Oregon writer, Rain Trueax, and Oregon painter, Diane Widler Wenzel co-author Rainy Day Thought. Diane generally posts on Wednesdays and Rain on Saturdays. There may be extra days or changes as situations warrant. Comments are always welcome and appreciated as it turns an article into a discussion.

Saturday, January 24, 2015

Nature at its finest

When it's winter here in the Willamette Valley, one of the things we like to do is head for William L. Finley National Wildlife Refuge south of Corvallis. When going, you never know what you will see, but that's part of its appeal. Of historic interest at the refuge is the Fiechter House, completed in 1857-- thought to be one of the oldest homes in Benton County. 

The refuge was named for William L. Finley, an early conservationist who persuaded President Theodore Roosevelt to set aside the first national wildlife refuge west of the Mississippi River. It is because of farsighted people, where the government purchased the land, that such places for migrating and wintering wildlife exist in a time of dwindling habitats. 

There is an interesting history attached to the place, be sure and read the link under Fiechter House. It involves a killing which might have been accidental, of course... or was it? It was assumed to be at the time but would definitely arouse my suspicions as a fiction writer ;).

Many of the trails are blocked during the winter to offer the birds a protected space. They did, however, build a boardwalk that goes out to offer views of the larger of the two ponds. It was from that gazebo where we got photos of the swans which were across the pond. 

The big thing we hope for is the remote chance we will get to see and hear thousands of geese take off. It's a sound you don't forget. It is not just the beauty of these birds but the energy that makes this a wonderful place to sit and for a time just watch them as they fly off and back. This time, because we saw so many at the other end of the second pond, we had hopes we'd get lucky. We were also then ready for when it happened with our cameras. 

What makes them suddenly arise as one? Often, we have seen one or two lift off but the other birds don't go. Then suddenly it happens. Is there one leader who determines it?

When they take off in a flock, often one or two realize they don't know where their mate is, and they will turn back. I guess they get as pulled in by the excitement of that liftoff as we do in watching them. After awhile small flocks will come back and settle into a different spot on the shallow lake. These birds are not ready to migrate, not yet but one day, this practice will benefit them, I guess :).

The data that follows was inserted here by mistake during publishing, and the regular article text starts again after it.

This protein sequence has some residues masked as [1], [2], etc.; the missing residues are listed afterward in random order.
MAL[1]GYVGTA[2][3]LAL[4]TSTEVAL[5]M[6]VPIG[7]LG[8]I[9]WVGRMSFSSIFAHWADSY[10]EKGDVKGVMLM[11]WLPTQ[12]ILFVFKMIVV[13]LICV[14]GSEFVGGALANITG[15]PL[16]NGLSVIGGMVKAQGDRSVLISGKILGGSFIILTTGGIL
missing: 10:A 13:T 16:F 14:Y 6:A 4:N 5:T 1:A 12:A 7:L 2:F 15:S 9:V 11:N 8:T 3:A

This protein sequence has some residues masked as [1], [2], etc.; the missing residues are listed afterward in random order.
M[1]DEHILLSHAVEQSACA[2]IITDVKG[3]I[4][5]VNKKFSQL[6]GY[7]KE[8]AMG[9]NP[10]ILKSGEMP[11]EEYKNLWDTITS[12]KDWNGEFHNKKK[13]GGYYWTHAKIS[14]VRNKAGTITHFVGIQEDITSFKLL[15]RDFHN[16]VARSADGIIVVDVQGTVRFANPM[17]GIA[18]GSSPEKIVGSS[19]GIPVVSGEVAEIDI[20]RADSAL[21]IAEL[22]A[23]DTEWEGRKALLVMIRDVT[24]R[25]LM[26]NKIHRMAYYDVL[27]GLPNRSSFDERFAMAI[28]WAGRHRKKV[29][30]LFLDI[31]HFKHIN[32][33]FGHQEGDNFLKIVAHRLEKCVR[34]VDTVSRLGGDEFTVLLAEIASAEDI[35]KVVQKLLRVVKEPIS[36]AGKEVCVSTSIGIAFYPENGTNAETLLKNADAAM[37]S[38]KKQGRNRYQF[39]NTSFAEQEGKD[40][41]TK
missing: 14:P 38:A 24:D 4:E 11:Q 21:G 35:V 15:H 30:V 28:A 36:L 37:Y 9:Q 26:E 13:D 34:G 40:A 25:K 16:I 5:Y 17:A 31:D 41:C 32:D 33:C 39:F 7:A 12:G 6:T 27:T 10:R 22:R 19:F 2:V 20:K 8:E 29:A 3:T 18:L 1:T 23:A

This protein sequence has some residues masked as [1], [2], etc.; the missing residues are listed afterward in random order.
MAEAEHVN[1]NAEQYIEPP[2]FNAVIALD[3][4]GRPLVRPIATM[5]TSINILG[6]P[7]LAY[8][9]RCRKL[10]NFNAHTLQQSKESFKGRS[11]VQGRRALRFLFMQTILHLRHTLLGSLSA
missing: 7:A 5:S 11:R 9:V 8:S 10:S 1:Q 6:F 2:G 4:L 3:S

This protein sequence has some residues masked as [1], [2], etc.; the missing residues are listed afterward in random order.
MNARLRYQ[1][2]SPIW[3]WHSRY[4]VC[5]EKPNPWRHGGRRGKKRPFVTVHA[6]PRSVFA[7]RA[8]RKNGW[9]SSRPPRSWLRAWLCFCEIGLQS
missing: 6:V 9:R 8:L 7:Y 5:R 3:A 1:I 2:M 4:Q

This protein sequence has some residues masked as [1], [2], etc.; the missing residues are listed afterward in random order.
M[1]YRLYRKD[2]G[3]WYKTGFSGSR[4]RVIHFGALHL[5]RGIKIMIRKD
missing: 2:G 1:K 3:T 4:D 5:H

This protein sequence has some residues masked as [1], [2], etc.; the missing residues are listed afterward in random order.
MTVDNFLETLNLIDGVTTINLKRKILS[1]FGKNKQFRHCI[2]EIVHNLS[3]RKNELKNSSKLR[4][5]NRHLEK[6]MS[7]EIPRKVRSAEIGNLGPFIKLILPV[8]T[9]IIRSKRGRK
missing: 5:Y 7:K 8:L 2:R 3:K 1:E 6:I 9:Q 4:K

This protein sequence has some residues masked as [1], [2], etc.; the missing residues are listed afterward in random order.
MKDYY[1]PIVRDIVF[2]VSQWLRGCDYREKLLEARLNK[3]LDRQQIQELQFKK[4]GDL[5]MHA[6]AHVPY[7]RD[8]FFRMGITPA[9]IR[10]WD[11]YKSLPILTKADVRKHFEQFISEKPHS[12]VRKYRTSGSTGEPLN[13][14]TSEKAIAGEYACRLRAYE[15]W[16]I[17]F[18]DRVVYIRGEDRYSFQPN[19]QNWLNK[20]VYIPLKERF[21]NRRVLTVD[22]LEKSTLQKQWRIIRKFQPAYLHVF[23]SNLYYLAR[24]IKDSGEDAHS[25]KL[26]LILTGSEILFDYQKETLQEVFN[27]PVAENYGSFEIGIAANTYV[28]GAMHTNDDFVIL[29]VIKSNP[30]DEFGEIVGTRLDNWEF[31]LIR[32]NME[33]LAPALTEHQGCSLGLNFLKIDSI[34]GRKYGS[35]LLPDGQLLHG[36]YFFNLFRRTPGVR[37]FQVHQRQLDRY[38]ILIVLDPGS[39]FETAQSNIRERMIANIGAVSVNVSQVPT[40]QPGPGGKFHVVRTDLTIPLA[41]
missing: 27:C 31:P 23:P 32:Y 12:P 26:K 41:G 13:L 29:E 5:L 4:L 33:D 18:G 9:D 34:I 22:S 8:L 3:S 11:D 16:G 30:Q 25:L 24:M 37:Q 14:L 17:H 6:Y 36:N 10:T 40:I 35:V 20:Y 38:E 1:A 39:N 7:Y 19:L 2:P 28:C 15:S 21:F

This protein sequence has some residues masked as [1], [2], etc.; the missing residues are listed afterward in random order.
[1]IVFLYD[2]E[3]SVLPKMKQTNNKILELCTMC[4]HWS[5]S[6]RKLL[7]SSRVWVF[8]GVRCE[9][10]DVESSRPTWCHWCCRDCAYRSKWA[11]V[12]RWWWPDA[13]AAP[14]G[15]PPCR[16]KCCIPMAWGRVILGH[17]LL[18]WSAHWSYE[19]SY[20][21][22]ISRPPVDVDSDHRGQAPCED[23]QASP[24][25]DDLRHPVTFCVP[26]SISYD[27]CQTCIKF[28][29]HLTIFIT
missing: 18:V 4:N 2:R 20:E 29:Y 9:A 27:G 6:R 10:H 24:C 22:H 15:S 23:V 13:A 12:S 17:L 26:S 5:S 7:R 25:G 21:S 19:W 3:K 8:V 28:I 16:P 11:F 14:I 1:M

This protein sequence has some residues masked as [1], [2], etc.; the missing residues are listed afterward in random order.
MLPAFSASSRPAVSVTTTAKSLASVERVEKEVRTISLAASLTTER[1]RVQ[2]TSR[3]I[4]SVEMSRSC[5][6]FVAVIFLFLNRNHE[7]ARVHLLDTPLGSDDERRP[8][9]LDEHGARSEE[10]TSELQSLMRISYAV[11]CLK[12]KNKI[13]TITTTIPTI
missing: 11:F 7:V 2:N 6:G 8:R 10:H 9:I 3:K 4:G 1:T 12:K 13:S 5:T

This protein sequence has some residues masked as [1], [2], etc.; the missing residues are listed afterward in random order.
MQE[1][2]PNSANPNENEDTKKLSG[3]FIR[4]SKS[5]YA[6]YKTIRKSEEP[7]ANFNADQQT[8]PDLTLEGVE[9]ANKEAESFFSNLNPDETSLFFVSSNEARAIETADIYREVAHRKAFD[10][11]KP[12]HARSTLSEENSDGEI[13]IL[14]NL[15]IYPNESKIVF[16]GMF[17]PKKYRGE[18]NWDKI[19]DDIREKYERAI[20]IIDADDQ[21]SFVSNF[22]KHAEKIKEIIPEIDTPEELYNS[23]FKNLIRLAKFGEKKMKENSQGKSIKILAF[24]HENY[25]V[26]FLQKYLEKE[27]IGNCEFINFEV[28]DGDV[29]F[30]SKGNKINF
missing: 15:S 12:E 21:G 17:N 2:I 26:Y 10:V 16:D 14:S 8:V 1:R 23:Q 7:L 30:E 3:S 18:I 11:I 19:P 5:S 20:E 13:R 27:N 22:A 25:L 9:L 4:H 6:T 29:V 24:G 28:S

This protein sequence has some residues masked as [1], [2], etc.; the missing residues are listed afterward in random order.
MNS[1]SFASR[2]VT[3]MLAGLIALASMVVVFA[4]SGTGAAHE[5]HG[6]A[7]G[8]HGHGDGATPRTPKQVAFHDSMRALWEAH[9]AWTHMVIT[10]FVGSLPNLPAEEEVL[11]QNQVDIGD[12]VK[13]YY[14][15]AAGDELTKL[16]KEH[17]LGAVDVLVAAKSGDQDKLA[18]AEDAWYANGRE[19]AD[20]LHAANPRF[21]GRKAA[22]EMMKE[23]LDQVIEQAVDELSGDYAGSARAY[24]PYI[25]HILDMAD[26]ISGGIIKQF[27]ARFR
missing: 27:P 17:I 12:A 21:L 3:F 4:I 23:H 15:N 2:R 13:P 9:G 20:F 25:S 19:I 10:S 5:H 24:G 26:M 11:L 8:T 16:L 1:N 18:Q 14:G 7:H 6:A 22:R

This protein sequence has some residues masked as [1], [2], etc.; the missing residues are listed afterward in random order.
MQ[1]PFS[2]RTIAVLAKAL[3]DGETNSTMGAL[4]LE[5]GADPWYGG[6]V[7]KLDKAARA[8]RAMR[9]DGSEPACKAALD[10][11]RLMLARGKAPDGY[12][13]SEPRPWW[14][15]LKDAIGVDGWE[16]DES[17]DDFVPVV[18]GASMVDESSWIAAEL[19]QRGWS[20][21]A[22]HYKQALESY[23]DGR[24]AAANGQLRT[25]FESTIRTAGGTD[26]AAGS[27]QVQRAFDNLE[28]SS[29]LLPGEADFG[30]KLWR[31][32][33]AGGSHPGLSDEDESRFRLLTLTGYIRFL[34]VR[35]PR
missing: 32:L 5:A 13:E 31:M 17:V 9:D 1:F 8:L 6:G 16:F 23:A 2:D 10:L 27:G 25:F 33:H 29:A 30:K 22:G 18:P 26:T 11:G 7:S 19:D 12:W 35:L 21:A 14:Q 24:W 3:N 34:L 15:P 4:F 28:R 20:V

This time, besides taking a lot of photos, we were able to make a video with our phone. It was mostly to capture the sound of their wings beating the water and air as they rise. I hope you can access it. In me, it arouses emotions of gratitude every time I am there to, for a tiny moment, share the world with these beautiful birds.


Tabor said...

Thank goodness for these refuges where animals can find shelter and food as the winter comes in. Great photos! I wish I could visit there some day.

robin andrea said...

What a beautiful wildlife refuge. Love that video. It really captures the awesome size of that flock of geese. Wonderful.

Rain Trueax said...

The interesting thing about such refuges, Tabor, is that you never know what you will see when you go. Sometimes only a few ducks and blackbirds, maybe a bald eagle or hawk. Once we watched a coyote hunt. We've only seen the elk herd there once. But not knowing is part of its appeal.

If you ever come to my part of Oregon, I'd love it if you made it out here to the farm, the covered bridge, and for a visit :)

Rain Trueax said...

thank you both. I always love your photos of the birds you see, Robin :)

Linda Kay said...

So many birds in one spot! Must have been a gathering for some reason.I'm always so happy when there are special unspoiled places for the birds and animals.

Rain Trueax said...

Watching the geese as they interact and communicate with each other is always beautiful and like a mystery to me. They will sometimes be in large flocks and other times spread out. I have no idea of the reason but this refuge is set up to provide them many places to be where it's safe.

Dick said...

In our Skagit River Valley of Washington State every winter there are thousands of Trumpeter Swans that winter here, along with the geese. It is like they are gleaning the farm fields. It is amazing when you see one of these birds up close how large they actually are! Then there are the eagles who winter here although most of them are farther up-river than our area in Mt. Vernon. A short drive that way can usually let you see 25 or more of them in one trip.

Our winters here are fairly mild, thanks to the moderating effect of the Pacific Ocean. Today is particularly warm, with sunshine and a high temp of around 60. Then tonight on the TV news we will see how many inches of snow they are having back east.

Go Seahawks!

Rain Trueax said...

We don't generally get as mild a winter as this is so far. Although December had freezes, January has been particularly mild like today is 50s. And 60s at the beach. The fog is what we are seeing more of.

Tara Crowley said...

Beautiful photos! We, too, are lucky to have lots of migrating birds pass through here. It's crazy sometimes how dense the sky becomes with these beating wings.

Ingineer66 said...

That video is great. We get lots of geese in the rice paddies just south of town. Sometimes they are loud when they fly over the house at night. But nothing like that.